Accepting the fact that I will have this illness for the rest of my days isn’t me being negative; it’s me being realistic and self-aware. Accepting the fact that because of my illness there may be limits to what I can do, or that I need to do things differently in order to remain as stable as possible, is not me being negative or not fighting. In fact, it’s quite the opposite. It’s me being aware of my illness and its effects; it’s me being completely determined to deal with it head on and not let it beat me. It’s me learning what works for me and what doesn’t. It’s me figuring out what will be best for me and what will keep me healthy for the longest period of time possible. It’s me fighting my condition with knowledge, therapy, research and experience to be able to live my life in the best possible way and be as happy as I can be.

None of these things mean that I have given up or that I am not fighting; they don’t mean that I lack hope, and they certainly don’t mean that I don’t have a positive attitude. They simply mean that I know my limits, and I am aware of how to manage my illness the best way I can. These are good things, but they are not ‘recovery’; they are my way of playing the hand life has dealt me with as much grace and dignity as possible.

So no, I haven’t ‘recovered’ from bipolar, and I never will. But I AM in remission, and that is the absolute best I can expect. Life is good.

 

38 Years

September 28, 2018

Yesterday was my wedding anniversary.

I don’t know why, but this day is even harder on me than the anniversary of Will’s death. I spend it feeling absolutely horrible, and I teeter on the edge of tears all day. This year I didn’t cry, but felt empty and sad, and if it weren’t for the distraction of having the guys hang out with me for some of the day I would have been in even worse shape.

Thank God for the good memories, though. I reminisced about how exciting it was to marry the love of my life, and our sweet little hippie wedding. I also remembered our brief honeymoon at Disneyland and meeting another couple who had gotten married the same day. Strangely enough, that led me to thinking about buying our waterbed shortly thereafter. It came with a beautiful velvet bedspread that the cats promptly peed on, and it cost $500, which was a lot of money in those days. (Hell, it’s a lot of money now.)

Man, did we enjoy that bed…not just in the marital sense, but it was the most comfortable one we ever slept in. It was a HUGE pain in the butt to move; we had to drain it completely, then fill it back up and sleep on a cold water-mattress for a couple of nights before the heater kicked in. But it was a great bed, and even though we ended up replacing it with a conventional bed when we moved to an upstairs apartment, I still wish I had it.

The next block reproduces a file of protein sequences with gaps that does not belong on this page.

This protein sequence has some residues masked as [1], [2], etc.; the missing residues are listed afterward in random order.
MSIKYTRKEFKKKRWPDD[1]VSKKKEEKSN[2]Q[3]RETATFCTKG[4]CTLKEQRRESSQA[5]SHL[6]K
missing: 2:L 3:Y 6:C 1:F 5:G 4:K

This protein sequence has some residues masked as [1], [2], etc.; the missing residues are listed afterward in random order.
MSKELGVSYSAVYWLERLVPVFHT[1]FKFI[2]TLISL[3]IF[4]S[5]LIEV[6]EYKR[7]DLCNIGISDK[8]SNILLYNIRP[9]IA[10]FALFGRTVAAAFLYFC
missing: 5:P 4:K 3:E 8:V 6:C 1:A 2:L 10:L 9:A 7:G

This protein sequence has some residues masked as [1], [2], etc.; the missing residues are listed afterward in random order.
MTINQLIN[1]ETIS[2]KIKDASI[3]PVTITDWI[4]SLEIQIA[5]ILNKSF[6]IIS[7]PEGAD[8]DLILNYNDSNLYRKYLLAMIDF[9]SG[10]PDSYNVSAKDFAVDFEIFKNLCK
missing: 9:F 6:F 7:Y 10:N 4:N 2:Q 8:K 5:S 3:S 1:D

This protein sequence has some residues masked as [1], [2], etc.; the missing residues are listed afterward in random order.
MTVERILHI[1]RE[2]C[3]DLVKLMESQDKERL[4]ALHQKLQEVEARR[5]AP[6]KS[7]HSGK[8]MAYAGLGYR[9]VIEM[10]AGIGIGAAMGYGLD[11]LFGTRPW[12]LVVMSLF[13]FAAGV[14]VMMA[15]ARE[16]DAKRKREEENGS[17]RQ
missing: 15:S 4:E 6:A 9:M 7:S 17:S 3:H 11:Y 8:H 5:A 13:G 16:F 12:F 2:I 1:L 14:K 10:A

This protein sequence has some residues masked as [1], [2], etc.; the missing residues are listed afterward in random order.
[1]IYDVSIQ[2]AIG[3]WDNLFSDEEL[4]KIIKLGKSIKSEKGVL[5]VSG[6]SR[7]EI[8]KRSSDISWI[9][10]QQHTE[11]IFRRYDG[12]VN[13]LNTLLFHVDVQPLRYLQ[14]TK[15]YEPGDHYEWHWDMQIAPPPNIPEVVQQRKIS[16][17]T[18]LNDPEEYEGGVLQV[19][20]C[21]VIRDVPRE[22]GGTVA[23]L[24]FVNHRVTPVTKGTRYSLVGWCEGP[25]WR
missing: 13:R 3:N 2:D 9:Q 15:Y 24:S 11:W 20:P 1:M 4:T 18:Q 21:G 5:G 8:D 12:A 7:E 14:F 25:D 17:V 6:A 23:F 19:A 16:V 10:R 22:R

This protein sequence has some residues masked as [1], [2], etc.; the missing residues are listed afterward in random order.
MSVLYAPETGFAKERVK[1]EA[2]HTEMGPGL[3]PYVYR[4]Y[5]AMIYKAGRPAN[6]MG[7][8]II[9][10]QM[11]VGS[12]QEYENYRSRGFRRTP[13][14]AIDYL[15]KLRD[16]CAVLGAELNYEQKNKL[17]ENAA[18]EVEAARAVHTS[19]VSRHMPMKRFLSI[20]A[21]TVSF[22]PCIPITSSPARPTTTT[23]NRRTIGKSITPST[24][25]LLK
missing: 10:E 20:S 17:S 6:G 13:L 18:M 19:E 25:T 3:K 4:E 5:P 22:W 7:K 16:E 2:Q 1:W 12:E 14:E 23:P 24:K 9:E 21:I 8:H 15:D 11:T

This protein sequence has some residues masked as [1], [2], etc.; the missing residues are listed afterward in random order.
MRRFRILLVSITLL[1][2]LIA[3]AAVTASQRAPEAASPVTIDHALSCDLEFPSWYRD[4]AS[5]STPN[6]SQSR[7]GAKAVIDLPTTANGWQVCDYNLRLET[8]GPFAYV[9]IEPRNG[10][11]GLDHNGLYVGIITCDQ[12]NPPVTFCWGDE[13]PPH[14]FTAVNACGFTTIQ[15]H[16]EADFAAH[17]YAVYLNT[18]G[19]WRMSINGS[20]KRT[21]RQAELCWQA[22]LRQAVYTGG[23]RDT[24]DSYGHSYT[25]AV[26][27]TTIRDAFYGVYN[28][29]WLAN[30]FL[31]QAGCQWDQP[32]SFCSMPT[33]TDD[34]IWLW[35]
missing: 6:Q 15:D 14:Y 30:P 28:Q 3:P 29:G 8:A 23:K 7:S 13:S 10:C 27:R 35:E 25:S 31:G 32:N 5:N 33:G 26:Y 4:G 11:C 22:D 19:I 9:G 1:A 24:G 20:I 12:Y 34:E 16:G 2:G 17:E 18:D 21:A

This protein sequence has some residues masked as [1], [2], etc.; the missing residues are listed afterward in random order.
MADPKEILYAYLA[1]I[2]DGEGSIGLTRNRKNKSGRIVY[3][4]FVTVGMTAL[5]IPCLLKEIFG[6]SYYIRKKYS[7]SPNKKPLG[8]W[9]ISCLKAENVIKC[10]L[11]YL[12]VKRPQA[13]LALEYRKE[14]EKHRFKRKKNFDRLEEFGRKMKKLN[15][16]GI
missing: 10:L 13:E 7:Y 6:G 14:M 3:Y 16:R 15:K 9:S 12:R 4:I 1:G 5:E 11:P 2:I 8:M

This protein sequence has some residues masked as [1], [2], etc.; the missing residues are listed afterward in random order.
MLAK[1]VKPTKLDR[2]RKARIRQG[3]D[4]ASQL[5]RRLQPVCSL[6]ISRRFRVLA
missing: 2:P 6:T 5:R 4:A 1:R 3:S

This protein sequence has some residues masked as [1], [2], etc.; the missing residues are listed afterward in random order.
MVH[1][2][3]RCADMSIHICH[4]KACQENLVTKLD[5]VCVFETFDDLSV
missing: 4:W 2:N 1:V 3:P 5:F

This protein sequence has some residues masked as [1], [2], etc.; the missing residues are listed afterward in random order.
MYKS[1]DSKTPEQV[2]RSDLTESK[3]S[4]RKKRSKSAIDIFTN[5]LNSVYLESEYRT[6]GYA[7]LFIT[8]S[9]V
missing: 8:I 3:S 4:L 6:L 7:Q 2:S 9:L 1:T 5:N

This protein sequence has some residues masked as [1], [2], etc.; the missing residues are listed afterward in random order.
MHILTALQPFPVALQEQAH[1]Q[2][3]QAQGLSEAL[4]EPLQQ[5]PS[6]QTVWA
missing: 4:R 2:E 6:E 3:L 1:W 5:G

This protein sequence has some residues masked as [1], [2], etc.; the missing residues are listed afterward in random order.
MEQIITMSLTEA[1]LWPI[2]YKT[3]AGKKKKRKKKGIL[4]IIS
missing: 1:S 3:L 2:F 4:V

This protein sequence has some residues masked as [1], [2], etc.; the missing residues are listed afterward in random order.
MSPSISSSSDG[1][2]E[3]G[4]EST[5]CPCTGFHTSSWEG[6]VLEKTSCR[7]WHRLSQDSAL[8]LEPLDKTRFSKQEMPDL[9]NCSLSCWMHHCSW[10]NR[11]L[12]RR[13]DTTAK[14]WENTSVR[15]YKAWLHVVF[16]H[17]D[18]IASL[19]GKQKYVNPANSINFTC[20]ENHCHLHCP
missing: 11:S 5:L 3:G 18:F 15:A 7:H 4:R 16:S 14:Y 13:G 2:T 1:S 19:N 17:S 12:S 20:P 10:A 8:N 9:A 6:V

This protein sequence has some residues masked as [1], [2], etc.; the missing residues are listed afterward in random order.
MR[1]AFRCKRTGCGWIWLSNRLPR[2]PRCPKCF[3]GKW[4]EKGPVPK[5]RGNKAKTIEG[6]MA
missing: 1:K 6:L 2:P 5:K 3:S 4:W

I also thought back to the difficulty we had squeezing into our wedding garments. We had both gained weight since our fittings, and we were taking half-breaths all day. It wasn’t just nervousness! I looked at some of our pictures yesterday, and I can’t believe how young we were…I was 21 and he was 29, and he appeared even younger. I remember when we’d go out for drinks; sometimes he’d get carded and I wouldn’t, which pissed me off. He didn’t even start aging until he hit 50, and even then he never really showed his years until the cancer robbed him of his vitality.

I recalled the wedding gifts we received, one of which was a set of stainless steel bowls which I still use on occasion. Among other things, we got a Mr. Coffee maker that lasted 10 years, an electric skillet that lasted even longer, and a bread box we used until we moved to the manufactured home in 1998. Now I see these kinds of items in antique stores, and it’s rather shocking to think of anything purchased in 1980 as “old”…but 38 years is a long time.

Today is a better day; the sun is still shining, the weather is perfect, the trees are changing from green to red and yellow and gold, and I’m in a good mood. I continue to be amazed at the complete absence of bipolar symptoms, and marvel at the difference that increase in Zyprexa has made in my life. I feel optimistic and grateful for the blessings of good people, good meds, and good surroundings. Yes, I’m lonely, but I’m learning to live with it; there are folks here who keep me from feeling too alone, and I have role models at church who are teaching me how to do widowhood gracefully.

It’s been a long time coming, but even with all the heartache of missing my mate, I’m OK.